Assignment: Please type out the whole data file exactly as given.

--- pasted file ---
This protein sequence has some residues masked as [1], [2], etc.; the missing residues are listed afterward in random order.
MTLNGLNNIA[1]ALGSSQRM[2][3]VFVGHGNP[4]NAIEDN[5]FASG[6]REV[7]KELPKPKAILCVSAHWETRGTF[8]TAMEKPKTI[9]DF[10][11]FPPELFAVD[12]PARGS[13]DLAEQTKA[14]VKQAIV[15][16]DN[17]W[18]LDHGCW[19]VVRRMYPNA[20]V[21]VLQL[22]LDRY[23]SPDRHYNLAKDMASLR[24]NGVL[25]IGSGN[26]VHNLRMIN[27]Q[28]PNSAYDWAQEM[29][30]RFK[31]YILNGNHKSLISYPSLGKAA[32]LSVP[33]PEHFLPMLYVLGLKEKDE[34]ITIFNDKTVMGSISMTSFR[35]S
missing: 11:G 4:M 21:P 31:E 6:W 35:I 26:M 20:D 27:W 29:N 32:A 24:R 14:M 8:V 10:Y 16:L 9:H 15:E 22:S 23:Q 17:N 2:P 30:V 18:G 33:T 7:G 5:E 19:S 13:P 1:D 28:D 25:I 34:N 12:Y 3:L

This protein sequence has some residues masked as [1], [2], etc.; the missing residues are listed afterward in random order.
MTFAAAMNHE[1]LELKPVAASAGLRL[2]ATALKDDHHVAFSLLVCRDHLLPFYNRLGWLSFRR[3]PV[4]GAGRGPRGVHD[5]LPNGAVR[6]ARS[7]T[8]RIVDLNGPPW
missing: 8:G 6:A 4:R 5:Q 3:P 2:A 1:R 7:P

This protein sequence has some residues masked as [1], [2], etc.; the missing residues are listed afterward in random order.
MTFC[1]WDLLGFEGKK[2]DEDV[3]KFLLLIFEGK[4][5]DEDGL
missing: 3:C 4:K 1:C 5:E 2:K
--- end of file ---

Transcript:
This protein sequence has some residues masked as [1], [2], etc.; the missing residues are listed afterward in random order.
MTLNGLNNIA[1]ALGSSQRM[2][3]VFVGHGNP[4]NAIEDN[5]FASG[6]REV[7]KELPKPKAILCVSAHWETRGTF[8]TAMEKPKTI[9]DF[10][11]FPPELFAVD[12]PARGS[13]DLAEQTKA[14]VKQAIV[15][16]DN[17]W[18]LDHGCW[19]VVRRMYPNA[20]V[21]VLQL[22]LDRY[23]SPDRHYNLAKDMASLR[24]NGVL[25]IGSGN[26]VHNLRMIN[27]Q[28]PNSAYDWAQEM[29][30]RFK[31]YILNGNHKSLISYPSLGKAA[32]LSVP[33]PEHFLPMLYVLGLKEKDE[34]ITIFNDKTVMGSISMTSFR[35]S
missing: 11:G 4:M 21:P 31:E 6:W 35:I 26:M 20:D 27:W 29:N 32:A 24:R 14:M 8:V 10:Y 16:L 9:H 15:E 22:S 23:Q 17:N 2:P 30:V 18:G 33:T 7:G 5:E 19:S 13:P 1:D 28:D 25:I 34:N 12:Y 3:L

This protein sequence has some residues masked as [1], [2], etc.; the missing residues are listed afterward in random order.
MTFAAAMNHE[1]LELKPVAASAGLRL[2]ATALKDDHHVAFSLLVCRDHLLPFYNRLGWLSFRR[3]PV[4]GAGRGPRGVHD[5]LPNGAVR[6]ARS[7]T[8]RIVDLNGPPW
missing: 8:G 6:A 4:R 5:Q 3:P 2:A 1:R 7:P

This protein sequence has some residues masked as [1], [2], etc.; the missing residues are listed afterward in random order.
MTFC[1]WDLLGFEGKK[2]DEDV[3]KFLLLIFEGK[4][5]DEDGL
missing: 3:C 4:K 1:C 5:E 2:K